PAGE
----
A double-blind comparison of intravenous ondansetron and placebo for preventing postoperative emesis in 1- to 24-month-old pediatric patients after surgery under general anesthesia

Samia N. Khalil*, Andrew G. Roth, Ira T. Cohen, Eli Simhi, J. Mark Ansermino, Mariana E. Bolos, Charles J. Coté, Raafat S. Hannallah, Peter J. Davis, Peter B. Brooks, Mark W. Russo, Gaya C. Anschuetz, Linda M. Blackburn

*Corresponding author for this work

Research output: Contribution to journalArticlepeer-review

32 Scopus citations

Abstract

We assessed the efficacy and safety of ondansetron (0.1 mg/kg IV) prophylactically administered before surgery for prevention of postoperative vomiting (POV) in a double-blind, placebo-controlled study of 670 pediatric patients, 1- to 24-mo-old, undergoing elective surgery under general anesthesia. The study enrolled 335 children in each treatment group (ondansetron versus placebo). Significantly fewer children treated with ondansetron exhibited emesis or discontinued the study prematurely after surgery (ondansetron, 11%; placebo, 28%; odds ratio = 0.33; P < 0.0001). The number required to treat prophylactically with ondansetron to prevent POV was approximately six. Ondansetron treatment also resulted in fewer patients requiring rescue medication or assumed to have had rescue upon early discontinuation from the study during the postoperative period (ondansetron, 5%; placebo, 10%) and less emesis (0 of 6) after rescue medication when compared with placebo (7 of 21). The incidence of POV and other antiemetic effects of ondansetron were similar in children aged 1-12 mo and 13-24 mo and in children prospectively expected or not expected to require opioids as part of their anesthetic or analgesic management. Ondansetron was well tolerated; the incidence of adverse events considered possibly related to study drug was similar between treatment groups (ondansetron, 1.8%; placebo, 1.5%).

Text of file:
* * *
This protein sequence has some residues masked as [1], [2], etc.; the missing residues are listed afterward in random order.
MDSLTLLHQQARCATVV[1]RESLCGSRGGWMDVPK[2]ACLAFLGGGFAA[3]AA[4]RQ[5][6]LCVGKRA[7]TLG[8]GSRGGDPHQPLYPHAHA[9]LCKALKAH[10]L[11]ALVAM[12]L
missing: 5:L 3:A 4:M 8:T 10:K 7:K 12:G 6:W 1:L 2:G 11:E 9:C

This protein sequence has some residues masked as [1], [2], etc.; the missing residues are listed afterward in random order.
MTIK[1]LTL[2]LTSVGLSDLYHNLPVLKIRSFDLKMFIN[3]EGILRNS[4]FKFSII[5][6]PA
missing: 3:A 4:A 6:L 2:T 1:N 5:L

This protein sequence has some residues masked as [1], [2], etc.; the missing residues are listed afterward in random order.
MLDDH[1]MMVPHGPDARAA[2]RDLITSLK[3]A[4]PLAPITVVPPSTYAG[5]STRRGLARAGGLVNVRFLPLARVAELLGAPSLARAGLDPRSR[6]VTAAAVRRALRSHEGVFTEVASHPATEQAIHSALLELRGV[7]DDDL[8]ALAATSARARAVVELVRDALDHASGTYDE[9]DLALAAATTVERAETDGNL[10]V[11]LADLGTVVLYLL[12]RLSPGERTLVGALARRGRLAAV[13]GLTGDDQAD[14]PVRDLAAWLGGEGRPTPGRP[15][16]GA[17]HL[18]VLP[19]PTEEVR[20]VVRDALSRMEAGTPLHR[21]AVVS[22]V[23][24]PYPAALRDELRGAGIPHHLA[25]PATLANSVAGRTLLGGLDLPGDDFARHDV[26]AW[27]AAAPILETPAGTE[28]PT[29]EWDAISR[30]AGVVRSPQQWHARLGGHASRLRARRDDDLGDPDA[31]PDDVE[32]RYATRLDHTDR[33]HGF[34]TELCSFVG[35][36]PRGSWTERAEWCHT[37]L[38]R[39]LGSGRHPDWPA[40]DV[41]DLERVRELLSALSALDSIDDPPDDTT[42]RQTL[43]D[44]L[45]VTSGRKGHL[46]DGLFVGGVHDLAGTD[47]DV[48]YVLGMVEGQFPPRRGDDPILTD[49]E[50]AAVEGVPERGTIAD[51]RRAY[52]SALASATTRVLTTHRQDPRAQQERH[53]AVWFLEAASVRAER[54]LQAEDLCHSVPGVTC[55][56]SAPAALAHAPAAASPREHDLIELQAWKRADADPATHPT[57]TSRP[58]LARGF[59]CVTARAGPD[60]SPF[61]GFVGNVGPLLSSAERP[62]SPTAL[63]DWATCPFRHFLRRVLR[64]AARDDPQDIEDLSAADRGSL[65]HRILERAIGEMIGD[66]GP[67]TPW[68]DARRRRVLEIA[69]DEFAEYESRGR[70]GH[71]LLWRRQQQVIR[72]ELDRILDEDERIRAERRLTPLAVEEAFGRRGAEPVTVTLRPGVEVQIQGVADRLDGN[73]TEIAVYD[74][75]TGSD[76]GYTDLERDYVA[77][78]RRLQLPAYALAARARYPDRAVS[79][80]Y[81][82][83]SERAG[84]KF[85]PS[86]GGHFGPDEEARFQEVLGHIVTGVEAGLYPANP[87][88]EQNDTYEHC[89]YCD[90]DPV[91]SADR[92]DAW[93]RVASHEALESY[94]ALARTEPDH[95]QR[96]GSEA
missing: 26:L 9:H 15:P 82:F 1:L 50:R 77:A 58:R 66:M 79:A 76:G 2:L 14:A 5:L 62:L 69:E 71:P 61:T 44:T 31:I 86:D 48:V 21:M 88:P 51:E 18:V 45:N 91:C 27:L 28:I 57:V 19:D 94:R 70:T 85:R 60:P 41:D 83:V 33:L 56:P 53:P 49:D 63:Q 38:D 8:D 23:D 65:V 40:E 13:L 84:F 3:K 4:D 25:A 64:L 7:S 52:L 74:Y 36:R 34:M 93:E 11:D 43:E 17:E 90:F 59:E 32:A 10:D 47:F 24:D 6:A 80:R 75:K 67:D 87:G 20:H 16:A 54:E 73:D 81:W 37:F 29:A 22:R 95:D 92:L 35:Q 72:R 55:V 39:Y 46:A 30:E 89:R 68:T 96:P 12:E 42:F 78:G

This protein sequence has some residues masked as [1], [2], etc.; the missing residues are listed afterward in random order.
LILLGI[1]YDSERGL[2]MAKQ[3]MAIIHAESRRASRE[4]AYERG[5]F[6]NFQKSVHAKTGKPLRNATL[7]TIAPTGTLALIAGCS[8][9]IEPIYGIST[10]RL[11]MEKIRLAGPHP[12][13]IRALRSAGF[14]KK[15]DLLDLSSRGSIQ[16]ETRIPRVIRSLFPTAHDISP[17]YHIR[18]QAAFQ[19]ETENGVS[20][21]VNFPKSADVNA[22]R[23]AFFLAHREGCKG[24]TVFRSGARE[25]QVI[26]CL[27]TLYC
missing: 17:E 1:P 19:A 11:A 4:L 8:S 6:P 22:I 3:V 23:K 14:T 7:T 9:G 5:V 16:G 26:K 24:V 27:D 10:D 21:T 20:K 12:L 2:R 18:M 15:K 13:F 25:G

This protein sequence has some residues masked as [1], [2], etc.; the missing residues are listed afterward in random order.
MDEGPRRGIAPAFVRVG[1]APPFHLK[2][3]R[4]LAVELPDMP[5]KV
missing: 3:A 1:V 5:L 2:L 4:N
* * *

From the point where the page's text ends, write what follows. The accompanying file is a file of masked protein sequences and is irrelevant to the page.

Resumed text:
Original languageEnglish (US)
Pages (from-to)356-361
Number of pages6
JournalAnesthesia and analgesia
Volume101
Issue number2
DOIs
StatePublished - Aug 2005

ASJC Scopus subject areas

  • Anesthesiology and Pain Medicine

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